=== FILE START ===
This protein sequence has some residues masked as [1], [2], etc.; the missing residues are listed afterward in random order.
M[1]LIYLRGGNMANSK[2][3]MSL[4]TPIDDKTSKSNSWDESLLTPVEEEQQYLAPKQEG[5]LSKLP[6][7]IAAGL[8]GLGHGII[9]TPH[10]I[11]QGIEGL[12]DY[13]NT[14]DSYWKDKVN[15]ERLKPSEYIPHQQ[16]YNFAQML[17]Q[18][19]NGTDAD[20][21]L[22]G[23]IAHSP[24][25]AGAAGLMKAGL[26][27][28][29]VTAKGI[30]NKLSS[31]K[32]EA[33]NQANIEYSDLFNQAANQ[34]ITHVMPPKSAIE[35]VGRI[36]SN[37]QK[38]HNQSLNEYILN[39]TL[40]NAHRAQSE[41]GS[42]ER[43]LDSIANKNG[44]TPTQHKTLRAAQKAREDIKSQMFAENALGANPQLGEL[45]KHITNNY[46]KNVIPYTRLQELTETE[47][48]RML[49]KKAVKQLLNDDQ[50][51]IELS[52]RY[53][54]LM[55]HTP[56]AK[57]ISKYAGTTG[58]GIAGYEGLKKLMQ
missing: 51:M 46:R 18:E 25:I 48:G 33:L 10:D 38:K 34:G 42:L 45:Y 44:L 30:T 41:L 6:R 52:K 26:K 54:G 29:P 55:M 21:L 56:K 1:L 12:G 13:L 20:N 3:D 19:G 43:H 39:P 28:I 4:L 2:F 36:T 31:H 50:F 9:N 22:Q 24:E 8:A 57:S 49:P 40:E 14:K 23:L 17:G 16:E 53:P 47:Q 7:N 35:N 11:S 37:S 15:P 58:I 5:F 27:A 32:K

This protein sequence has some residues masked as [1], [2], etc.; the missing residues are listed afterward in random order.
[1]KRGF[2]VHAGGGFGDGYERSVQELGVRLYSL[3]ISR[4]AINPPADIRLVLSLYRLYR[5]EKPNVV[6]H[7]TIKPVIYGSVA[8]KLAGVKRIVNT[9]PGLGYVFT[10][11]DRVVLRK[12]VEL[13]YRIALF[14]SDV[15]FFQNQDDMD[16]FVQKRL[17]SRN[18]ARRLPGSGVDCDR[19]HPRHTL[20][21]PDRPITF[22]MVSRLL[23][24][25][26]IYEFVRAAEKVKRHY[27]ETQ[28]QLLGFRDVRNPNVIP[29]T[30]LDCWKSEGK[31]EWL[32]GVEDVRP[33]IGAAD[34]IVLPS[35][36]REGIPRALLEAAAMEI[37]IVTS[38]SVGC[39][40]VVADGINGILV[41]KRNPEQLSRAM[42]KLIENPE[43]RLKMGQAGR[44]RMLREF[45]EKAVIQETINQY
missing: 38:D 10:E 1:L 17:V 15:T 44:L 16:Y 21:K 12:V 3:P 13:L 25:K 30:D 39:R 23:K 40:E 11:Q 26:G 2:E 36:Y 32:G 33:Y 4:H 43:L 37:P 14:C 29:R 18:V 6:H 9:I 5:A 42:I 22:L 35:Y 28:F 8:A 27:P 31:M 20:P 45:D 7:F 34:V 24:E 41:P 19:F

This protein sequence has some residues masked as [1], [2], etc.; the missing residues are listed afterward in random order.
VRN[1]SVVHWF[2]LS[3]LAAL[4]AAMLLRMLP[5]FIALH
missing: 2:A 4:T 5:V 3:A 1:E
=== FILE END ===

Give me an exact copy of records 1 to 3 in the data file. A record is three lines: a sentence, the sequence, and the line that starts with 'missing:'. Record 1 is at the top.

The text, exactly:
This protein sequence has some residues masked as [1], [2], etc.; the missing residues are listed afterward in random order.
M[1]LIYLRGGNMANSK[2][3]MSL[4]TPIDDKTSKSNSWDESLLTPVEEEQQYLAPKQEG[5]LSKLP[6][7]IAAGL[8]GLGHGII[9]TPH[10]I[11]QGIEGL[12]DY[13]NT[14]DSYWKDKVN[15]ERLKPSEYIPHQQ[16]YNFAQML[17]Q[18][19]NGTDAD[20][21]L[22]G[23]IAHSP[24][25]AGAAGLMKAGL[26][27][28][29]VTAKGI[30]NKLSS[31]K[32]EA[33]NQANIEYSDLFNQAANQ[34]ITHVMPPKSAIE[35]VGRI[36]SN[37]QK[38]HNQSLNEYILN[39]TL[40]NAHRAQSE[41]GS[42]ER[43]LDSIANKNG[44]TPTQHKTLRAAQKAREDIKSQMFAENALGANPQLGEL[45]KHITNNY[46]KNVIPYTRLQELTETE[47][48]RML[49]KKAVKQLLNDDQ[50][51]IELS[52]RY[53][54]LM[55]HTP[56]AK[57]ISKYAGTTG[58]GIAGYEGLKKLMQ
missing: 51:M 46:R 18:E 25:I 48:G 33:L 10:D 38:K 34:G 42:L 45:Y 44:L 30:T 41:L 6:R 52:K 26:K 54:G 29:P 55:M 21:L 56:K 1:L 12:G 13:L 20:N 3:D 19:G 43:H 39:P 28:I 4:L 2:F 36:T 31:H 50:F 9:N 22:Q 24:E 8:A 57:S 49:P 40:E 14:K 23:L 17:G 16:E 53:P 47:Q 7:N 35:N 11:S 37:S 15:P 58:I 5:F 27:A 32:K

This protein sequence has some residues masked as [1], [2], etc.; the missing residues are listed afterward in random order.
[1]KRGF[2]VHAGGGFGDGYERSVQELGVRLYSL[3]ISR[4]AINPPADIRLVLSLYRLYR[5]EKPNVV[6]H[7]TIKPVIYGSVA[8]KLAGVKRIVNT[9]PGLGYVFT[10][11]DRVVLRK[12]VEL[13]YRIALF[14]SDV[15]FFQNQDDMD[16]FVQKRL[17]SRN[18]ARRLPGSGVDCDR[19]HPRHTL[20][21]PDRPITF[22]MVSRLL[23][24][25][26]IYEFVRAAEKVKRHY[27]ETQ[28]QLLGFRDVRNPNVIP[29]T[30]LDCWKSEGK[31]EWL[32]GVEDVRP[33]IGAAD[34]IVLPS[35][36]REGIPRALLEAAAMEI[37]IVTS[38]SVGC[39][40]VVADGINGILV[41]KRNPEQLSRAM[42]KLIENPE[43]RLKMGQAGR[44]RMLREF[45]EKAVIQETINQY
missing: 38:D 10:E 1:L 17:V 15:T 44:L 16:Y 21:K 12:V 3:P 13:L 25:K 30:D 39:R 23:K 40:E 11:Q 26:G 2:E 36:Y 32:G 33:Y 4:H 43:L 37:P 14:C 29:R 18:V 6:H 9:I 5:A 42:I 22:L 35:Y 28:F 8:A 27:P 31:M 20:P 45:D 7:F 34:V 24:E 41:P 19:F

This protein sequence has some residues masked as [1], [2], etc.; the missing residues are listed afterward in random order.
VRN[1]SVVHWF[2]LS[3]LAAL[4]AAMLLRMLP[5]FIALH
missing: 2:A 4:T 5:V 3:A 1:E